Is Your Board Effective?
An Untapped Potential
Is your board operating at less than its full potential and how might this show?
There may be many activities that feed into a board, causing it to operate at less than an effective level, those factors may include:
- lack of clarity about the director and/or board roles
- under preparation for meeting from information overload
- issues being backward rather than forward looking
- inappropriate board composition
- poor alignment and reporting against the strategy
- ad hoc assessment of CEO performance
- lack of process to evaluate board performance
- opaque insights into risks, compliance, and regulatory matters
- inadequate professional development among board members
- lack of organisation performance benchmarking rigour.
The above are the more obvious and higher impact factors that can block or undermine the likely achievement of a board being effective in their governance pursuits.
Improving Your Board Performance
The chair and CEO relationship is the cornerstone to any high-level board performance.
It seems that without this relationship it is nigh impossible to seek to achieve some of the other key elements that contribute to a board’s effectiveness.
If there exists an open and transparent working relationship between the chair and the CEO, then it is important they work to achieving a strong alignment of the board and management’s business objectives.
With this in place, then the focus can turn to the dynamics around the figurative board table, especially with many board meetings being online. Included in this is the question of how robust discussions are as well as the quality of any discussions. Beware the tendency of many boards to drift into groupthink as this is such a natural outcome of directors becoming comfortable and complacent with their involvement.
Factors that can Improve Performance
Successful boards are biased towards:
- Forward looking perspectives –
what needs to be done to improve, and to advance, and to create more certainty and the organisation’s greater capability to ensure success.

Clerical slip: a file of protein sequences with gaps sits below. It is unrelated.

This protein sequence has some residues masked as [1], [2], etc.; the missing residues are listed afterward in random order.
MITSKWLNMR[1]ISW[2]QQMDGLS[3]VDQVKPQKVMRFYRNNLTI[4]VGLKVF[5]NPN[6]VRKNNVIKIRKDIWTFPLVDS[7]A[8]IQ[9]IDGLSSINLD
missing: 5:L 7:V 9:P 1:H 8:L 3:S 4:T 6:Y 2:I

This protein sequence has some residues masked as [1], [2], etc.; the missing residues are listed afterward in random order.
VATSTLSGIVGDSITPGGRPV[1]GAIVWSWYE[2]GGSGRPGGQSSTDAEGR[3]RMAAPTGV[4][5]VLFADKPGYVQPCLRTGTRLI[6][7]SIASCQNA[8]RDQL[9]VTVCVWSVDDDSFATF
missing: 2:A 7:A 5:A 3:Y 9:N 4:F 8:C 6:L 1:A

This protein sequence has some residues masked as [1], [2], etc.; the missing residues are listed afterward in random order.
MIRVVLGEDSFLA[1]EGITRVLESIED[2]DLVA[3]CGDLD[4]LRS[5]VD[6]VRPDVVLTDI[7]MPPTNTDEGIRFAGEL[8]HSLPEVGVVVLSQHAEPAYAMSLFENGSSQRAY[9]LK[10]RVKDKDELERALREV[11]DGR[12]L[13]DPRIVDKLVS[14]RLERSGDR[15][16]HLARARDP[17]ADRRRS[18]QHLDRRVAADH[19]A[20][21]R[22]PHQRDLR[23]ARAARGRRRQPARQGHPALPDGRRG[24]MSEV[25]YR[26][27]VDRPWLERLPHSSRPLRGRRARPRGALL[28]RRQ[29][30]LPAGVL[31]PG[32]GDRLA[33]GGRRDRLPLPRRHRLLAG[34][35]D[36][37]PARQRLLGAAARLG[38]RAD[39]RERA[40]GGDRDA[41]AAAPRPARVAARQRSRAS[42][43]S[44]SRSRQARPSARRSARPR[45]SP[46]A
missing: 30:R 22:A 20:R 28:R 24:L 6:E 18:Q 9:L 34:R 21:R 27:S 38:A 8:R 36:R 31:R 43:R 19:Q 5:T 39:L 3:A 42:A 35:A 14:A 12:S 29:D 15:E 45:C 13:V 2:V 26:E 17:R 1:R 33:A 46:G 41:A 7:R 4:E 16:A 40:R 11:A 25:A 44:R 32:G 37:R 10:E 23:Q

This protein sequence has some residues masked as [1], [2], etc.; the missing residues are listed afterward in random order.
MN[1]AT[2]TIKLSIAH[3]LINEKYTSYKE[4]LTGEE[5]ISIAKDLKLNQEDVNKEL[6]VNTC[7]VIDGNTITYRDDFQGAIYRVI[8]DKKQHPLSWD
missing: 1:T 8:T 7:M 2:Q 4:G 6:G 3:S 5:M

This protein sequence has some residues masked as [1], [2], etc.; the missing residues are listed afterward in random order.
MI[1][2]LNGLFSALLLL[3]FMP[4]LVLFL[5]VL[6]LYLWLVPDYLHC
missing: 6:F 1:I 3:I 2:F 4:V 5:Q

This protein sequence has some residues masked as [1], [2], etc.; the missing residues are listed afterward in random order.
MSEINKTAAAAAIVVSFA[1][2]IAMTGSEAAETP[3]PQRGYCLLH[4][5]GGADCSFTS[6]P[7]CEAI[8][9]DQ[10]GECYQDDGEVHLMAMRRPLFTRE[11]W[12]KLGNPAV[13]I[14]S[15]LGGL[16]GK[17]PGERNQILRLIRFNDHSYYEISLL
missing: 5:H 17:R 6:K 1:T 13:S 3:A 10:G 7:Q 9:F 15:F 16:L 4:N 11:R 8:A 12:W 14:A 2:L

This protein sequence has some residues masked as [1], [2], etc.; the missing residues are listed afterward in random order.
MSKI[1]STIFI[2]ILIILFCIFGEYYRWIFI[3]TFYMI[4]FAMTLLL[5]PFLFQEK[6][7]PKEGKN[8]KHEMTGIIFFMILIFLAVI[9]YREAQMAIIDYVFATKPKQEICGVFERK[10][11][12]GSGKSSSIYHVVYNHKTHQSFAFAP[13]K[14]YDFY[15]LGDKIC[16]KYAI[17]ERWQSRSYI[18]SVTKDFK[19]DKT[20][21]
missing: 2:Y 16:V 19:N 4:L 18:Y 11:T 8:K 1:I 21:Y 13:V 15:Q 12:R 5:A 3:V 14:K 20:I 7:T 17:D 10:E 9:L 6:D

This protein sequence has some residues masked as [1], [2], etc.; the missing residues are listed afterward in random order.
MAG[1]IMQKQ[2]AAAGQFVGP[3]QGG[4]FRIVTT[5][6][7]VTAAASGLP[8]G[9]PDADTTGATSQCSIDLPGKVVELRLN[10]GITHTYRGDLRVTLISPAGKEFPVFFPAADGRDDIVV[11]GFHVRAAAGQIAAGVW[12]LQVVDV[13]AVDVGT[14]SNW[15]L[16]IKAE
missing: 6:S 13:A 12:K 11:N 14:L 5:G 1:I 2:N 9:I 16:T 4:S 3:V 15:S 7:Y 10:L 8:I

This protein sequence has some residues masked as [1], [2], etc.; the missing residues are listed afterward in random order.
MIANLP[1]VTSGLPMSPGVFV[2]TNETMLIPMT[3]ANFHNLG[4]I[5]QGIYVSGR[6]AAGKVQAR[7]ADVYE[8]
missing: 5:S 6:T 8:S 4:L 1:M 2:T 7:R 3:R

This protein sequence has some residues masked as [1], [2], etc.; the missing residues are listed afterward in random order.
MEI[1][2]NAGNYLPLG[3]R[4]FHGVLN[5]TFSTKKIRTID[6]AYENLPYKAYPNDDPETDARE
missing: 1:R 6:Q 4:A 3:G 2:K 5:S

- Challenging the status quo –
the board culture ought to be one of nurturing independent thought, respectful probing questions, contrarian ideas, prepared to create robust discourse, and encourage directors in particular, but CEO & management as appropriate, to fully engage and share their insights, knowledge and expertise.
- Evaluate performance –
leaders should be open to having their performance reviewed annually. Having an expectation that there is an annual review facilitates the focus on what matters and assists in the endeavour of maintaining the agreed levels of performance.
- Nurture contribution –
it is helpful if there is, among the board members CEO and leadership team, a mutual expectation and support for each to contribute to their potential in the role that they are responsible for.
Common Mistakes Boards Make
Some of the common mistakes that boards continually fall into are:
- The board does not have a clear collective understanding of the organisation’s purpose, mission, and strategy. This can potentially undermine the setting of the board agenda, selection of subjects for discussion, and determining the best use of the board’s time.
- The board’s composition may move too slowly in addressing diversity, especially if its stakeholders have become more diverse and seek greater empathy and understanding of their circumstances.
- Directors need to always act in a manner that does not interfere with the operational aspects of the organisation. They assume an oversight role and need to be careful that they are not dipping into the operational areas and confusing how to offer value.